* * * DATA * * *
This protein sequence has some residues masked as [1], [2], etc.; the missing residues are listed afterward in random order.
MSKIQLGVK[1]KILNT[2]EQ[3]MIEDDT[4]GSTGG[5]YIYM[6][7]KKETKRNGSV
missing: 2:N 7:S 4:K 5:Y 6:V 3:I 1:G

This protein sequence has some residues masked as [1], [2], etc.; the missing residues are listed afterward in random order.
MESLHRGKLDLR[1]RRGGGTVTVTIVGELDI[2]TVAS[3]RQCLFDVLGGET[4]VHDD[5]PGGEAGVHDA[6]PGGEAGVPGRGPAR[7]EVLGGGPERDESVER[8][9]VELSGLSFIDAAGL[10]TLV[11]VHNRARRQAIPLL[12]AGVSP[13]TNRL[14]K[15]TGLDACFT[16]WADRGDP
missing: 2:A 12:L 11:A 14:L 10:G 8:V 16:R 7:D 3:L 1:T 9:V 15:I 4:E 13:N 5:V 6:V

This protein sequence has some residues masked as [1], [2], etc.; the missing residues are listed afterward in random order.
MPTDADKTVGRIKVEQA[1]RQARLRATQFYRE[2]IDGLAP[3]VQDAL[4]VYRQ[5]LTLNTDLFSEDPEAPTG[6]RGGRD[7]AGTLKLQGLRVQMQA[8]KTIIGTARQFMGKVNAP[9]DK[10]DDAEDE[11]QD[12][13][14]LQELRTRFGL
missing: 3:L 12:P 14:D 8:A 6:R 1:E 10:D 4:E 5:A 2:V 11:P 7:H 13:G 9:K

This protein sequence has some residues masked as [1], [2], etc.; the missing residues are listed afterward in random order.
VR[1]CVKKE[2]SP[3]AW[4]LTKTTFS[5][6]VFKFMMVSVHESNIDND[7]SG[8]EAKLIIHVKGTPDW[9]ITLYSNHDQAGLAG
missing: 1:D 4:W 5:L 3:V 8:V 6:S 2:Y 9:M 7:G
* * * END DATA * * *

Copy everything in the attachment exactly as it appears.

This protein sequence has some residues masked as [1], [2], etc.; the missing residues are listed afterward in random order.
MSKIQLGVK[1]KILNT[2]EQ[3]MIEDDT[4]GSTGG[5]YIYM[6][7]KKETKRNGSV
missing: 2:N 7:S 4:K 5:Y 6:V 3:I 1:G

This protein sequence has some residues masked as [1], [2], etc.; the missing residues are listed afterward in random order.
MESLHRGKLDLR[1]RRGGGTVTVTIVGELDI[2]TVAS[3]RQCLFDVLGGET[4]VHDD[5]PGGEAGVHDA[6]PGGEAGVPGRGPAR[7]EVLGGGPERDESVER[8][9]VELSGLSFIDAAGL[10]TLV[11]VHNRARRQAIPLL[12]AGVSP[13]TNRL[14]K[15]TGLDACFT[16]WADRGDP
missing: 2:A 12:L 11:A 14:L 10:G 8:V 16:R 7:D 3:L 1:T 9:V 15:I 4:E 13:N 5:V 6:V

This protein sequence has some residues masked as [1], [2], etc.; the missing residues are listed afterward in random order.
MPTDADKTVGRIKVEQA[1]RQARLRATQFYRE[2]IDGLAP[3]VQDAL[4]VYRQ[5]LTLNTDLFSEDPEAPTG[6]RGGRD[7]AGTLKLQGLRVQMQA[8]KTIIGTARQFMGKVNAP[9]DK[10]DDAEDE[11]QD[12][13][14]LQELRTRFGL
missing: 3:L 12:P 14:D 8:A 6:R 1:E 10:D 4:E 5:A 2:V 11:P 7:H 13:G 9:K

This protein sequence has some residues masked as [1], [2], etc.; the missing residues are listed afterward in random order.
VR[1]CVKKE[2]SP[3]AW[4]LTKTTFS[5][6]VFKFMMVSVHESNIDND[7]SG[8]EAKLIIHVKGTPDW[9]ITLYSNHDQAGLAG
missing: 1:D 4:W 5:L 3:V 8:V 6:S 2:Y 9:M 7:G